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Australian philosopher, literary critic, and professional writer. Author of FREEDOM OF RELIGION AND THE SECULAR STATE.

Monday, November 22, 2010

Do clones have souls?

Here's a long message-board thread about whether comic-book clones are real characters (the point is illustrated in the scan in the original post, featuring a clash between the demonic-looking superhero Nightcrawler and the mercenary supervillain Scalphunter - the information you need is that the latter is a 6th Day-style clone of his original self).

You probably won't have time to read the whole thread, but it may amuse you to dip into it. At various points, it gets down to some serious and not-so-serious debate on such issues as whether clones would have souls and whether comics are corrupting children by presenting more-or-less sympathetic characters who have come into existence through cloning - thus undermining the idea that reproductive cloning would be morally wrong.

Some of the comments are quite insightful, as with the remark that Frankenstein's monster was a sensitive and intelligent being who was corrupted only by the unenlightened treatment he received from prejudiced humans. Whatever Mary Shelley's intentions, Frankenstein's crime wasn't defying God or violating nature but bringing into the world a person who would inevitably be mistreated. That's the real issue we'd face with cloning, or so the commenter seems to be saying.

There's much humorous discussion of how clones are handled as characters, but also some people expressing what seems like real unease. The argument about corrupting young readers is interesting - but of course, young people are exposed to an enormous amount of propaganda that reinforces popular moral ideas, including the idea that cloning is wrong or yucky. Why shouldn't they also be exposed to some narratives that implicitly present an opposed viewpoint? If the current manufactured consensus (which I, for one, have not joined) about the evil of reproductive cloning depends on the socialisation of children into the "correct" view, how much respect should we give it?

Not very much at all, I argue. If we had a safe technology for reproduction via somatic cell nuclear transfer, I'd have only slight misgivings about using it. The slight misgivings would relate mainly to the prejudice that the resulting children might face. Much of the opposition to human reproductive cloning strikes me as simply irrational, and it's a pity that we've moved so swiftly and often mindlessly to a supposed consensus that it ought to be banned.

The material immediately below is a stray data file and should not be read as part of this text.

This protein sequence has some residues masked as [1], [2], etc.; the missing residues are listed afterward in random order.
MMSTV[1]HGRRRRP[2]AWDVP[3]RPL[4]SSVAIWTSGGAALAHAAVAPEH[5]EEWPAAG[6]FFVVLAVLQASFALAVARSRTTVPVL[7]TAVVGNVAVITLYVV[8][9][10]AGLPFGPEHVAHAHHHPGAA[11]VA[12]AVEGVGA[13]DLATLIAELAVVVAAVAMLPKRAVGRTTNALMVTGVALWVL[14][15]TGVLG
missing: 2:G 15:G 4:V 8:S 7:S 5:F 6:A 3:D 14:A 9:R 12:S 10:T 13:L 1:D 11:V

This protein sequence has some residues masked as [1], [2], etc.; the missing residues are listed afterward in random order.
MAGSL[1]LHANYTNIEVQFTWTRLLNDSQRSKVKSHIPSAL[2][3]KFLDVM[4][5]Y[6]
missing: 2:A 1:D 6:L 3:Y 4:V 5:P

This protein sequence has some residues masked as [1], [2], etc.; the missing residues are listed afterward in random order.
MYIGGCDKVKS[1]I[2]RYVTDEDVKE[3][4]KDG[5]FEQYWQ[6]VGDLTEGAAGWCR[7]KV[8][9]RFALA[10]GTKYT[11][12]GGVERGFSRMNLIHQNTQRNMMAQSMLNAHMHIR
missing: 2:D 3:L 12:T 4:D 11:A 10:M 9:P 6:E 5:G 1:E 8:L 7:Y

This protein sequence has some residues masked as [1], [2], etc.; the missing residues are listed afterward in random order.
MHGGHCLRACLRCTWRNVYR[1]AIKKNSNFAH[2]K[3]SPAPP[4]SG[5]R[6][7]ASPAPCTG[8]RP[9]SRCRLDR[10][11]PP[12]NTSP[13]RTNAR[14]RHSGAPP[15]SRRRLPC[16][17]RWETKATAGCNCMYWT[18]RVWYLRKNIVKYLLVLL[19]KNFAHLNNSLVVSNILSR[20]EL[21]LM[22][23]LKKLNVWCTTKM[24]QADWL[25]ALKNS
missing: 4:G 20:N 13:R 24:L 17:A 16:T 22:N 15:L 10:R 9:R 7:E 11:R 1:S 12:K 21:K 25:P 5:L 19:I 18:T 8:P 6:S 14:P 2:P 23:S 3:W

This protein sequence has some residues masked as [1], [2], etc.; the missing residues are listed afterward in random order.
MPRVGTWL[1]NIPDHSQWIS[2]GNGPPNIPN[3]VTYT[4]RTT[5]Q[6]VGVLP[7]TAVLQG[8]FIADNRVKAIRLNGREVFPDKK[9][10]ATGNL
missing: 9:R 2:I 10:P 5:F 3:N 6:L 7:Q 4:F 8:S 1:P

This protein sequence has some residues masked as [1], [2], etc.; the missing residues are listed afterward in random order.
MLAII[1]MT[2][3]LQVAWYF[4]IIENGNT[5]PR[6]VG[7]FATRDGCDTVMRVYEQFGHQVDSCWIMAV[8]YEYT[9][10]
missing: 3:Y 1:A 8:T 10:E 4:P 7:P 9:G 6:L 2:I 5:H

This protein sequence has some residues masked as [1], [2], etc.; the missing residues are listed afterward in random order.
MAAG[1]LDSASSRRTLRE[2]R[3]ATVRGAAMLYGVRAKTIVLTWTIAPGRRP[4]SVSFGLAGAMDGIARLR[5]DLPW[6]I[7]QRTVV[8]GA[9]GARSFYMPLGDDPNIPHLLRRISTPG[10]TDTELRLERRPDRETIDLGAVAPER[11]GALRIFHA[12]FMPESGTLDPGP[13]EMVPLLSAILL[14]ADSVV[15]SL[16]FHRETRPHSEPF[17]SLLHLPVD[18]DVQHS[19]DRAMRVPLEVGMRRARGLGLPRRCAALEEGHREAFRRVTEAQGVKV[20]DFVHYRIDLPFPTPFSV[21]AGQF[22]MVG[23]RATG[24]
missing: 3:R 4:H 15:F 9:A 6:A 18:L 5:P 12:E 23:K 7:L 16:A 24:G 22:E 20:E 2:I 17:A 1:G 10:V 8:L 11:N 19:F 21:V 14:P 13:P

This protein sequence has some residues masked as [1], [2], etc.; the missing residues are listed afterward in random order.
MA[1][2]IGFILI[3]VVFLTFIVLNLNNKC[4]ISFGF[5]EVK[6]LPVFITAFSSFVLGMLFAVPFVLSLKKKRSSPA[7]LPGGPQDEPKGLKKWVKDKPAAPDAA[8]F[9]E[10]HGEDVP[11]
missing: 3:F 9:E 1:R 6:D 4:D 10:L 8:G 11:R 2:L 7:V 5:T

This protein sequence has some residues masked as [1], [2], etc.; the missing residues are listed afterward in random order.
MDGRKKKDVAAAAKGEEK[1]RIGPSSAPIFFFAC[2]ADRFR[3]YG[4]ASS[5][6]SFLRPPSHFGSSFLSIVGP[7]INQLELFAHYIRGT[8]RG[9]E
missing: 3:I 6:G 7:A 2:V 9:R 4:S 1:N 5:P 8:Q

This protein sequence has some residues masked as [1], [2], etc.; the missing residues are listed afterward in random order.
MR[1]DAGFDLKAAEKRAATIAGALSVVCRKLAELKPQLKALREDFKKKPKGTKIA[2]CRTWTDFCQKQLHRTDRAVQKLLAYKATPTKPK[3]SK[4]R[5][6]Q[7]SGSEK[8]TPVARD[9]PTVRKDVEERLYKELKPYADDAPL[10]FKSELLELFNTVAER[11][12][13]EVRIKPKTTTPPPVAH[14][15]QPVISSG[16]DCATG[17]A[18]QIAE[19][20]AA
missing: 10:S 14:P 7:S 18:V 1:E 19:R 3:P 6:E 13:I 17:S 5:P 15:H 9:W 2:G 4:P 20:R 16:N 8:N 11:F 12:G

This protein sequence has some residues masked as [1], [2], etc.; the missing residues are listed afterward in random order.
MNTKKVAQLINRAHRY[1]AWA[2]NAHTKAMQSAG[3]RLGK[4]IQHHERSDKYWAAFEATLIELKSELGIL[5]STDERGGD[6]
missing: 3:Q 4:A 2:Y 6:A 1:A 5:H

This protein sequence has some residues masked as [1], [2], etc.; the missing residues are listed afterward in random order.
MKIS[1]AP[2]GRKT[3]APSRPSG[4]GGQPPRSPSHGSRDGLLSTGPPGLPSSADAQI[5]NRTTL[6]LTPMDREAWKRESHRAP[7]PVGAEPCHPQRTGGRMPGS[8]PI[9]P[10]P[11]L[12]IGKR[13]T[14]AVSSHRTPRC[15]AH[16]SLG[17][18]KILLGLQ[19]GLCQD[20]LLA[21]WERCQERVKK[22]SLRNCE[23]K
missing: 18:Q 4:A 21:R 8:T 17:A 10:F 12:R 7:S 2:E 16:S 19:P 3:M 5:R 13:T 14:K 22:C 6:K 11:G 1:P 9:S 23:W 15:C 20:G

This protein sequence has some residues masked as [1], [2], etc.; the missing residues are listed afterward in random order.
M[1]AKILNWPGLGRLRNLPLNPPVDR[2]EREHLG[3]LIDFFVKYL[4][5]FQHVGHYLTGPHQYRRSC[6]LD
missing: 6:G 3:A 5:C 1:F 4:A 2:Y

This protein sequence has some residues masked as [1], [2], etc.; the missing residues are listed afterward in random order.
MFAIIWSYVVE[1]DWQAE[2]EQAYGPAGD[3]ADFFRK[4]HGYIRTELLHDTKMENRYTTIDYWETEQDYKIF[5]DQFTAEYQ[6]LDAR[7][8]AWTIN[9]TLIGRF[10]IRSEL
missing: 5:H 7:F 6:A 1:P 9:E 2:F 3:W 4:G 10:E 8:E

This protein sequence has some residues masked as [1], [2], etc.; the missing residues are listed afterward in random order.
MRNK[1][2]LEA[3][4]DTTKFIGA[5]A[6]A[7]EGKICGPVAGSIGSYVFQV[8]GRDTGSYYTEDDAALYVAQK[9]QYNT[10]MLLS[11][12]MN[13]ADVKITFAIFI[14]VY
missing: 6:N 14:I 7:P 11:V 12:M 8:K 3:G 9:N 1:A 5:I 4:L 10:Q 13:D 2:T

12 comments:

J. J. Ramsey said...

Is it awful of me that one of the first things that came to my mind was Weird Al Yankovic's "I Think I'm A Clone Now"?

Steve Zara said...

I had these sort of thoughts while watching the film Avatar. What was the ethical status of the Avatar bodies?

Romeo Vitelli said...

Aren't a clone and his/her progenitor basically identical twins (identical DNA and all)? I don't see anyone arguing that twins born the natural way only share one soul between them.

J. Random said...

My thinking is that if your moral stance against cloning can be underrmined simply by portrayng the clone humanely, then the problem isn't with the existence of the clone.

Russell Blackford said...

Absolutely, absolutely.

I think the notion of clones not having "souls" is nonsense, partly because I don't believe in souls in the requisite sense. And yes, if the problem is prejudice it's not really with the cloning.

I actually oppose laws against reproductive cloning, except perhaps as a temporary measure to prevent the use of an unsafe technology. Still, public policy can take into account that people are not always rational. It's an uncomfortable area, and in the end I'm against banning cloning on that basis, but there's still a consequentialist argument there, given that we can predict with confidence that clones will face at least some prejudice (maybe a lot, maybe not that much; it's hard to say).

Svlad Cjelli said...

The prejudice they would face was also used as the leading argument against homosexual couples adopting during the mid-'90s in Sweden.

Friend of Icelos said...

I think that's a different situation, Svlad. When we talk about same-sex couples adopting, we're talking about the rights of existing people. When we talk about human cloning, however, the clones in question don't actually exist yet, and given that it isn't certain whether a person should have the right to clone themselves, it also isn't certain whether anyone's rights are violated if the practice is prohibited.

March Hare said...

What about the morality of cloning simply as spare body parts?

Slightly OT, but if we can place a chemical that solely retards the growth of the brain then can we use that clone as we wish?

Glendon Mellow said...

The Spider-Man clone Ben Reilly had no soul, but the rest do, sure.

Svlad Cjelli said...

May be so, Friend of Icelos, but what I mean is that the extent of the problem turned out to be imaginary in that old case.

Friend of Icelos said...

True, Svlad, and it may be that human clones wouldn't actually experience much prejudice at all. (Personally, I'm suspicious of the motivation behind such arguments against same-sex adoption.) Luckily, this isn't a question that needs to be answered quickly.

spiral_shell said...

Do we have souls?
And I wonder if we did, could we just clone the soul? That way at least one might find its way to heaven or nirvana, or both...
To sprout divergent diasporic patterns of threads upon the loom of life - surely then one will ...weave a path upon the tapestry of fate into gods favor. To throw more dice in the game of life...